Engineering & Mining Journal

OCT 2018

Engineering and Mining Journal - Whether the market is copper, gold, nickel, iron ore, lead/zinc, PGM, diamonds or other commodities, E&MJ takes the lead in projecting trends, following development and reporting on the most efficient operating pr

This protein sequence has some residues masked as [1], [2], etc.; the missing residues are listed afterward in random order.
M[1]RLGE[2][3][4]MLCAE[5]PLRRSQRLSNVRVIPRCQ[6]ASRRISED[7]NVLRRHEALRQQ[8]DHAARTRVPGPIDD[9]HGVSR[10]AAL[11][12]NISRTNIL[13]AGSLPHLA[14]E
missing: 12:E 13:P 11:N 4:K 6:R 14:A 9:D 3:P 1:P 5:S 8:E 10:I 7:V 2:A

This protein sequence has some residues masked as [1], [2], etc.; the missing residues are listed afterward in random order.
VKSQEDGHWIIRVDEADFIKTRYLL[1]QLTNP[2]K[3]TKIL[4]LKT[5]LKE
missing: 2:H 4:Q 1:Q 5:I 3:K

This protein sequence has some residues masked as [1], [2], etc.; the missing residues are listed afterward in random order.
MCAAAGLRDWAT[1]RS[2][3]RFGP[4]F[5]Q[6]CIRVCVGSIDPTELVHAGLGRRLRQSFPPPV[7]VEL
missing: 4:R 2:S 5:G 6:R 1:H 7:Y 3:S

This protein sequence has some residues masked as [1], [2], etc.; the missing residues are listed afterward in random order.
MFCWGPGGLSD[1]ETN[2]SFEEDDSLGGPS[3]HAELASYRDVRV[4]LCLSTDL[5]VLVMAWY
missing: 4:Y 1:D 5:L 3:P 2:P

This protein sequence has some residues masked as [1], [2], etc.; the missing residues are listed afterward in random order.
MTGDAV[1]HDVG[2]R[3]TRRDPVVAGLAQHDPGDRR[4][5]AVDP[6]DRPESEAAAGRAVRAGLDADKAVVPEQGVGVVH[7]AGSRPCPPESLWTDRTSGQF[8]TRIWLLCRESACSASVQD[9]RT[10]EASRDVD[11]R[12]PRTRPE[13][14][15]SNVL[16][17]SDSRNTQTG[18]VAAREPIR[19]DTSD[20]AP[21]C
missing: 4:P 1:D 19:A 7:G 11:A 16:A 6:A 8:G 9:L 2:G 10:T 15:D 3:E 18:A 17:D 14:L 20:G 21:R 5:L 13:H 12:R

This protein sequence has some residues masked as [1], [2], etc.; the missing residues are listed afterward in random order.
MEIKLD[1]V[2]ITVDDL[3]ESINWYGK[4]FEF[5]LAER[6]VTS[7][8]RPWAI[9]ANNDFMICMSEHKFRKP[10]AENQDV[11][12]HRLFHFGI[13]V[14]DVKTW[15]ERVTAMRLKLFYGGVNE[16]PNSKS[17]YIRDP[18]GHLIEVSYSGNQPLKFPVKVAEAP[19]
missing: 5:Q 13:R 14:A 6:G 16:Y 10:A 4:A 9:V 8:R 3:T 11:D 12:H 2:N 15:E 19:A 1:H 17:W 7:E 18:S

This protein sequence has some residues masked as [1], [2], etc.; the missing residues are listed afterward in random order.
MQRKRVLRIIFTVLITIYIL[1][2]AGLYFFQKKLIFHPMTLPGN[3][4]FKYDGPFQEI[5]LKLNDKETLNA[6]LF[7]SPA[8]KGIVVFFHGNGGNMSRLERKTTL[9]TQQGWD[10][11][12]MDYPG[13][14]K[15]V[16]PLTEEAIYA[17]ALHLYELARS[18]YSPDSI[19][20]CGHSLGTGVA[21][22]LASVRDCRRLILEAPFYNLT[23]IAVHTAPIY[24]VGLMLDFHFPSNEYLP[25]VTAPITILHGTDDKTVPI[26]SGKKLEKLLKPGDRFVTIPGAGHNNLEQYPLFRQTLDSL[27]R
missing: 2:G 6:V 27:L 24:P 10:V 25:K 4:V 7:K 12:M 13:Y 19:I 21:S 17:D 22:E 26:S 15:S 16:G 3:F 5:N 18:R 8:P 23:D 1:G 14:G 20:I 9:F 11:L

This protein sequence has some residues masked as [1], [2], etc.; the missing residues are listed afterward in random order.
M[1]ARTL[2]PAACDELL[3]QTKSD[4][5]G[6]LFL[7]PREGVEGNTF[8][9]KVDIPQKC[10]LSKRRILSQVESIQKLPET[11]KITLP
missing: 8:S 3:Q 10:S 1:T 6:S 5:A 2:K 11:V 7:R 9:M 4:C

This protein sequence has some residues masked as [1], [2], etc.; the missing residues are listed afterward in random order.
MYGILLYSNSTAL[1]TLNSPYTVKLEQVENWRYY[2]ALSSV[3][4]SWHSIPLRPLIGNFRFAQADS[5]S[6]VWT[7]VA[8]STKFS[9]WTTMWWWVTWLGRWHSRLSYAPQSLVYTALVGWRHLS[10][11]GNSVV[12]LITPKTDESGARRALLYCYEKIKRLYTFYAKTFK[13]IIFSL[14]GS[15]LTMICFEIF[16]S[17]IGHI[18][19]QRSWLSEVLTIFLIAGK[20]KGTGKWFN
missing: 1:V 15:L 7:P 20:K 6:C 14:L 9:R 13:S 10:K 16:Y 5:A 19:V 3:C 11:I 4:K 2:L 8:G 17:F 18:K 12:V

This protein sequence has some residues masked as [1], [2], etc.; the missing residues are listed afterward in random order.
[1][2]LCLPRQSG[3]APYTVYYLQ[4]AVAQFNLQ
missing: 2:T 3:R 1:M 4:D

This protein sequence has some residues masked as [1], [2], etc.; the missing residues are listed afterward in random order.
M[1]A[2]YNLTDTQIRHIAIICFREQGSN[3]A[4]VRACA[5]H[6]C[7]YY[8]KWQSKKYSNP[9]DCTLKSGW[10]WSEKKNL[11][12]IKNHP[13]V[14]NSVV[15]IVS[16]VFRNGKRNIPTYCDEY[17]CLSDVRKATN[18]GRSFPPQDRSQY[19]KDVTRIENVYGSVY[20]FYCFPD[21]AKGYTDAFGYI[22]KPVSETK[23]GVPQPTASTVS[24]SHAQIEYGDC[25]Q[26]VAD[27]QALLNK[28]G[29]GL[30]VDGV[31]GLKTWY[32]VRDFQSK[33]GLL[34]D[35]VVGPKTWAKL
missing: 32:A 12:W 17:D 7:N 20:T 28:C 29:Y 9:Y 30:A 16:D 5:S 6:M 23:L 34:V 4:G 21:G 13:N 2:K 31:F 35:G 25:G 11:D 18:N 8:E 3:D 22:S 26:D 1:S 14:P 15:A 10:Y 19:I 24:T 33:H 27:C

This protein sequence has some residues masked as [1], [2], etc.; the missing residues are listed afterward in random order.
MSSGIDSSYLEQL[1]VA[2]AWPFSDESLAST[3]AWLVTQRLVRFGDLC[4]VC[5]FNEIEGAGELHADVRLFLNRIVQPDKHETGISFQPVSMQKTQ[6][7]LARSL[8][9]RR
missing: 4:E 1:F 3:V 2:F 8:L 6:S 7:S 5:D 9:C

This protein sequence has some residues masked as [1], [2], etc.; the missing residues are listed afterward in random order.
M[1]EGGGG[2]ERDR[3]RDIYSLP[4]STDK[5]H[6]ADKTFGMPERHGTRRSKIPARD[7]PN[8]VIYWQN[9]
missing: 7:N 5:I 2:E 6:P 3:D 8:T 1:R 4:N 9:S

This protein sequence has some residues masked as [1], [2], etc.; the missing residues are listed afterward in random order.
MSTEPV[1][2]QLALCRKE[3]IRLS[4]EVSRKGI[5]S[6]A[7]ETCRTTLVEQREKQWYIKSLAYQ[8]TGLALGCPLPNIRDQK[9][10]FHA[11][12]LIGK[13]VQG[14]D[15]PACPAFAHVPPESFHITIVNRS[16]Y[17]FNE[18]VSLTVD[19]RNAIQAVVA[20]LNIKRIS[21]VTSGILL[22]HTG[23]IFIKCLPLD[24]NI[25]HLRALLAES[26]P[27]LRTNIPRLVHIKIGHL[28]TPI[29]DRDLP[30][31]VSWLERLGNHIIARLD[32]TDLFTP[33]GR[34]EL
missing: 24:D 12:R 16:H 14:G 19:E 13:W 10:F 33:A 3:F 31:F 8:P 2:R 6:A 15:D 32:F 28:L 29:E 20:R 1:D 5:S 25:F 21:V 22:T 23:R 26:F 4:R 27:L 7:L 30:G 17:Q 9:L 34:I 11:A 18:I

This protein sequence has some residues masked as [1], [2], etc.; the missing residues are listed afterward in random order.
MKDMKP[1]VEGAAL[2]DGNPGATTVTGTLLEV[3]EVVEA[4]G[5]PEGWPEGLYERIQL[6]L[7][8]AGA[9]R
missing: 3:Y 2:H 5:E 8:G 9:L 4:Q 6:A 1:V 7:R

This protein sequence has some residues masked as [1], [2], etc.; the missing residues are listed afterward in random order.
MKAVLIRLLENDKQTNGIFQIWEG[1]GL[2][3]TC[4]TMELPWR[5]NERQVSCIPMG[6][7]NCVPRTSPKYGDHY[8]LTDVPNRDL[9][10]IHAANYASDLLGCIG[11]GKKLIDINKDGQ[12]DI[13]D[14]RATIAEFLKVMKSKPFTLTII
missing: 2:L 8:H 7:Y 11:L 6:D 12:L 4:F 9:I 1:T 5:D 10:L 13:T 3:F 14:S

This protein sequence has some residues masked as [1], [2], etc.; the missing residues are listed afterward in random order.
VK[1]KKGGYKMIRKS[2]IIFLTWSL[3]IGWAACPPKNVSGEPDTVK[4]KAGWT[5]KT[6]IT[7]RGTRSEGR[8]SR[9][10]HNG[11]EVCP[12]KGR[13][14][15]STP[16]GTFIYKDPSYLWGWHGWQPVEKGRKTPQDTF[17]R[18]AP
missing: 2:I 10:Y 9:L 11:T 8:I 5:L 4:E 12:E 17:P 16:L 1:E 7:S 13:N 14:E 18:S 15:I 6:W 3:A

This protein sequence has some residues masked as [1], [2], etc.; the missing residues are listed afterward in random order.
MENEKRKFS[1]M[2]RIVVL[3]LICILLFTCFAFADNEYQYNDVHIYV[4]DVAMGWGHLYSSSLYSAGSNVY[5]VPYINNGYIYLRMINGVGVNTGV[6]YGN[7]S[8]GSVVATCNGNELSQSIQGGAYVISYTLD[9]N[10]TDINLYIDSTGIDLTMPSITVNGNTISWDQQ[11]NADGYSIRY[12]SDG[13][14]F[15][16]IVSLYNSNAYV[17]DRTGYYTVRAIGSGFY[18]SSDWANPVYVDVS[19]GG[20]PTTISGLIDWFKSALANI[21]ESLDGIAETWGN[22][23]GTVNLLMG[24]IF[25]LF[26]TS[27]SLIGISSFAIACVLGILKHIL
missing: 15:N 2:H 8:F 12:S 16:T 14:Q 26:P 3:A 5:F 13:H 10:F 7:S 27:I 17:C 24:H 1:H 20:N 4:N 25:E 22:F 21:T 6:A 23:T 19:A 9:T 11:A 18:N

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HOISTING SYSTEMS OCTOBER 2018 • E&MJ 63 that was "the first permanent-service hoist, … able to lift a 10-metric ton (mt) payload from a depth of 5,250 ft at a maximum speed of 3,000 ft per minute (ft/min.)." It was a glimpse of the future. Hoist- ing that tonnage, at that depth, at that rate, makes the BMR an increasingly attractive solution to head offices brain- storming on expansion projects today, according to Todd Kennedy, business development and general sales manag- er, FLSmidth. "Although there is a large number of BMRs installed in Africa and put into service, other parts of the mining world are starting to realize not only the merits for BMR, but also the need for BMR," Kennedy said. The uptick in interest and demand, he said, is due to "depth of wind and required payloads ruling out friction hoists or Koepes, and they are ruling out single-rope hoists." The BMR could help a miner "avoid a winze or a subver- tical machine," he said. Greater depths and payloads were among the capabilities that sold Anglo- Gold Vaal River Operations, Glencore and others on FLSmidth-made BMR hoists in the recent past. That and the fact the supplier has manufactured the lion's share of the BMRs currently in op- eration worldwide. Most recently, FLSmidth fulfilled an engineering, manufacturing and supply contract for four BMRs for the Mopani Deeps Project in Zambia. The hoists were cold commissioned in ear- ly 2017 and since have been on care and maintenance. The hoists could help render the Deeps, as the 30-year-old Mindola and Mufulira copper mines are known, "feasible again," said Francois Koekemoer, mechanical design engi- neer, FLSmidth. A glance over the numbers reveals why. The two rock hoists, one for each mine, each feature a 27.5-mt payload and a length of wind of 2,010 m. Con- veyance speed is 3,600 ft/min. (or 18 m per second [m/s]), for a projected 20.27 skips per hour. The two personnel hoists, one for each mine, each feature an 11-mt (135-person) payload and a length of wind of 1,940 m. Conveyance speed is 2,940 ft/min. (or 15 m/s), for a total of 5.5 trips per hour. For all four, drum diameter is 5.7 m, the rope compartment width is 1.8 m, and the rope diameter is 51 mm. The hoists are designed to be used 18 hours per day, 25 days per month. They were selected because, of the types considered, the BMR best re- solved the depth-of-wind and fleeting angle challenges. With the existing shafts at between 1,700 m and 1,800 m deep and approximately 6.1 m in dia- meter, other hoist types theoretically could have been designed to suffice, but would have come with potentially prohibitive tradeoffs and concerns. The double-drum hoist presented "handling problems of ropes in excess of 70 mm in diameter," the minimum legal size for that type of hoist at that depth of wind, FLSmidth reported in a white paper. A multilevel Koepe (friction hoist) solution would mean longer and more complex rope changeouts, shorter rope life, more expensive headgear, and, importantly, at that depth of wind was without precedent in southern Africa. "One of the advantages of Koepe is it is multi-rope, and therefore very heavy payloads," Kennedy said. "But rope-life limits the depth of wind, so it gets ruled out below 1,500 m or thereabouts." The BMR solution introduced com- pensating sheave requirements, higher capital costs, and higher peak power requirements. In the end, it was the main challenge of depth of wind that forced the selec- tion of machine into the BMR category. FLSmidth offers four types of BMR: a geared, an inline configuration, a Hooke's joint, or an electrically coupled A sketch of an FLSmidth BMR hoist installed at the Mopani Deeps Project in Zambia. (Image: FLSmidth)

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